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Snow volleyball brings fresh change to winter sports scene

 
The snow volleyball team of Cameroon in action at Wagrain-Kleinarl
 
Lausanne, Switzerland, April 12, 2019 – Cameroon defeat Italy, Argentina win two bronze medals, Brazil in fifth place... Most people would not believe the phrase is about a winter sport, unless they followed the first two events of the inaugural 2019 FIVB Snow Volleyball Word Tour, co-organized with the CEV.

With the two truly historic tournaments which took place in Austria and Italy in late March and early April, snow volleyball evolved from a mostly European discipline to a global sport, delivering a fresh new vibe to the winter sports scene. The fact that teams from countries with warm climates, not exactly known for their skiers, skaters or ice hockey players, had the opportunity to compete as equals with the typical winter sports countries was quite unique. 


While the skills that players practicing volleyball or beach volleyball bring to the snow come in handy, they all agree that snow volleyball stands on its own right as a different and completely separate sport.

“It’s all volleyball, but indoor is one sport, beach is another, and snow is yet another sport – they are all very different from each other,” commented legendary volleyballer Giba, multiple winner in all major international competitions – 2004 Olympic champion and three-time world champion, who was part of the Brazilian team at the two Snow Volleyball World Tour stops. “Snow volleyball is played at a high altitude, so we even need to learn how to breathe correctly here. Each set is only played to 15 points – either you go very hard from the very first point or you lose.”


As of this season, snow volleyball is played under a new format, with three players on each side of the court and the possibility for substitutions. This gave it even more of a country-vs-country team sport feel, which is quite rare on the winter sports scene as well. Not only that, snow volleyball is the first winter ball sport, with all the excitement that comes with it.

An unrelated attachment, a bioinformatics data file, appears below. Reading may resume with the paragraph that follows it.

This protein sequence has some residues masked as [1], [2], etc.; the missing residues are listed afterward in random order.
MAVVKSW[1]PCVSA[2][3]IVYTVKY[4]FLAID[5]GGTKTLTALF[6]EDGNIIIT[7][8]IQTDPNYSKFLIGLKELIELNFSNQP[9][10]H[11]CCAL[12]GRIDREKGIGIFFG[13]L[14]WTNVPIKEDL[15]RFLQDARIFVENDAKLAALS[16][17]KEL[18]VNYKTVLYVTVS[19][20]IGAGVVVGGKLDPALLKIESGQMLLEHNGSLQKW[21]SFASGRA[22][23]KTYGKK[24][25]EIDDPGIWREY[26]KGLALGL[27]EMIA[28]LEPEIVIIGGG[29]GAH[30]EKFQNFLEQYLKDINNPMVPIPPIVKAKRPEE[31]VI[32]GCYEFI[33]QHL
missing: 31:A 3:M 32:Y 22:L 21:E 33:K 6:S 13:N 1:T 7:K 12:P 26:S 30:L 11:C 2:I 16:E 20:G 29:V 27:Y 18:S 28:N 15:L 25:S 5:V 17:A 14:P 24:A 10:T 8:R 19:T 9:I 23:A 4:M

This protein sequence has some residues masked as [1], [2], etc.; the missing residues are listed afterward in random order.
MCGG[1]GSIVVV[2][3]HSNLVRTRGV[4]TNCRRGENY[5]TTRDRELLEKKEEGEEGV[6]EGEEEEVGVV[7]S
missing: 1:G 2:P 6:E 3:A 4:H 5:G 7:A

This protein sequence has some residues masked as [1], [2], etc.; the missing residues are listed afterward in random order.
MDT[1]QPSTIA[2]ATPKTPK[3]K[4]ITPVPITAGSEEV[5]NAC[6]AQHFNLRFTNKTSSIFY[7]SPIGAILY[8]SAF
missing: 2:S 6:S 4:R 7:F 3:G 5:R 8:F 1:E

“Now that the rules have changed to make it a three-a-side sport, my honest opinion as a player is that this is even better,” said Slovenian snow volleyballer Tomislav Smuc. “I was a setter in indoor volleyball and I am rediscovering this role on the snow. I like it more than two-on-two. It’s more team-oriented, with longer rallies, so it’s even more attractive to the spectators.”


The FIVB tournaments in Wagrain-Kleinarl and Plan de Corones / Kronplatz were held on top of snowy mountains, high above sea level, at venues surrounded by breath-taking views. Hundreds of skiers and snowboarders on the Alpine slopes took time to watch the intriguing snow volleyball battles. To the delight and, to some extent, the surprise of the spectators, the participants offered spectacular action of the highest level.

Austria, the birthplace of professional snow volleyball and host of the first stop on the FIVB Snow Volleyball World Tour, took advantage of home court to capture both the gold and the silver medals in the men’s competition at Wagrain-Kleinarl. Russia, the dominant force on the CEV European Snow Volleyball Tour, settled for bronze. The men’s gold at Plan de Corones / Kronplatz went to the spectacular team of USA. Russia upgraded to silver and Poland celebrated with bronze.


The women’s teams were more consistent, with Russia, USA and Argentina lining up on the podium in that order at both events. The two unexpected, but well-deserved bronze medals for the South American nation, were probably the major sensation of the Tour. This, and the fact that the Snow Volleyball World Tour is heading to Argentina next, echoed strongly in the country’s media.

While the tournament in Austria was the first appearance on the snow for many of the participating teams, the learning curve was quite steep as they were figuring the new sport out, which made the level of snow volleyball at the event in Italy even higher.


“This was a great experience for us! There was an amazing atmosphere and we enjoyed it a lot,” said Reyanka Kisten of the South Africa team. “Now we are at the forefront of snow volleyball and have a great opportunity to grow with this new sport.”

Most importantly, with these initial two stops of the World Tour in Europe, where teams from 21 countries from all five continents competed, a giant step towards the globalization of snow volleyball was made. The next step will be made from August 1 through 4, when the city of Bariloche in the Argentinean Andes hosts the third stop, and snow volleyball itself will go outside Europe for its first official international tournament on another continent.

Snow volleyball players from all five continents together at the inaugural World Tour





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